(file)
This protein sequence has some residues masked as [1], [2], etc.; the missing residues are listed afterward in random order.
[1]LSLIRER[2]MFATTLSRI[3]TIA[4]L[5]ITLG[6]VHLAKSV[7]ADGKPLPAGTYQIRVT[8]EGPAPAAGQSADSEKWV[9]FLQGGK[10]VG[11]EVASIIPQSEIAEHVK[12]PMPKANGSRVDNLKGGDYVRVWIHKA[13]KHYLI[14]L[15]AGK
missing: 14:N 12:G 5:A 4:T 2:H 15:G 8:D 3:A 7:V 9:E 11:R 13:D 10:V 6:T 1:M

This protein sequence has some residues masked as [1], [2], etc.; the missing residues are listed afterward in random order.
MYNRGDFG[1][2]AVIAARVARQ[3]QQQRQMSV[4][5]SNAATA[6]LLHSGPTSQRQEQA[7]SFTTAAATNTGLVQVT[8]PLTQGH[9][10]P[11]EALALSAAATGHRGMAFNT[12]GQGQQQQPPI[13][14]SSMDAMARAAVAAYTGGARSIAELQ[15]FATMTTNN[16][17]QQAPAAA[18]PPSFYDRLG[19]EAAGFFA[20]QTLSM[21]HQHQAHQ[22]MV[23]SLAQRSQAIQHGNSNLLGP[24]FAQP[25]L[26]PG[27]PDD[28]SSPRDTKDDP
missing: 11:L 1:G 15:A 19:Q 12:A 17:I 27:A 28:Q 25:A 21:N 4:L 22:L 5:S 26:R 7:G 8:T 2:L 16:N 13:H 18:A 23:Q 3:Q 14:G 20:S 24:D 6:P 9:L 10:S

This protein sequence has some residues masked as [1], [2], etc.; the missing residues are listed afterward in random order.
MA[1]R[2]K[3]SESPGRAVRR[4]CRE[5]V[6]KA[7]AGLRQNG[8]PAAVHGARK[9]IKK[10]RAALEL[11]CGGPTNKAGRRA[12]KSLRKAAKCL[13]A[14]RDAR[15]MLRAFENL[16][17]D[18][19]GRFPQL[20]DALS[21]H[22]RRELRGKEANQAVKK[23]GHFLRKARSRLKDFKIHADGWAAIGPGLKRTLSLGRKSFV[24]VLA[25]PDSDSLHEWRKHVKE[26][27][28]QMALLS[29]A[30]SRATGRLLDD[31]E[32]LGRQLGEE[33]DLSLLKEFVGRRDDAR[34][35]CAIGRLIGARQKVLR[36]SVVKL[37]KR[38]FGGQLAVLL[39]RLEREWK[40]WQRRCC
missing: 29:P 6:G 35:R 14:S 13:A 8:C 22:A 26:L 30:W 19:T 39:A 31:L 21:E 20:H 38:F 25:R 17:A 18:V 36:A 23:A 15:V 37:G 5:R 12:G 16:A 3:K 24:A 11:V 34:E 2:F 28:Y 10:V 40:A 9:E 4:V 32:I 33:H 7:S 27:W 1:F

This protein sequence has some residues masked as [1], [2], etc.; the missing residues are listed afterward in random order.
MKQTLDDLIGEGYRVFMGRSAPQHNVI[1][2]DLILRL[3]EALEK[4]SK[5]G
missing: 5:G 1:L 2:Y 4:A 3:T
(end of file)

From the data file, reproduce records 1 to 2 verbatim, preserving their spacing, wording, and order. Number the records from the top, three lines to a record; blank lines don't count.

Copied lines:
This protein sequence has some residues masked as [1], [2], etc.; the missing residues are listed afterward in random order.
[1]LSLIRER[2]MFATTLSRI[3]TIA[4]L[5]ITLG[6]VHLAKSV[7]ADGKPLPAGTYQIRVT[8]EGPAPAAGQSADSEKWV[9]FLQGGK[10]VG[11]EVASIIPQSEIAEHVK[12]PMPKANGSRVDNLKGGDYVRVWIHKA[13]KHYLI[14]L[15]AGK
missing: 14:N 12:G 5:A 4:T 2:H 15:G 8:D 3:A 7:V 9:E 11:R 13:D 10:V 6:T 1:M

This protein sequence has some residues masked as [1], [2], etc.; the missing residues are listed afterward in random order.
MYNRGDFG[1][2]AVIAARVARQ[3]QQQRQMSV[4][5]SNAATA[6]LLHSGPTSQRQEQA[7]SFTTAAATNTGLVQVT[8]PLTQGH[9][10]P[11]EALALSAAATGHRGMAFNT[12]GQGQQQQPPI[13][14]SSMDAMARAAVAAYTGGARSIAELQ[15]FATMTTNN[16][17]QQAPAAA[18]PPSFYDRLG[19]EAAGFFA[20]QTLSM[21]HQHQAHQ[22]MV[23]SLAQRSQAIQHGNSNLLGP[24]FAQP[25]L[26]PG[27]PDD[28]SSPRDTKDDP
missing: 11:L 1:G 15:A 19:Q 12:A 17:I 27:A 28:Q 25:A 21:N 4:L 22:L 5:S 26:R 7:G 8:T 2:L 16:N 13:H 18:A 23:Q 3:Q 14:G 20:S 24:D 6:P 9:L 10:S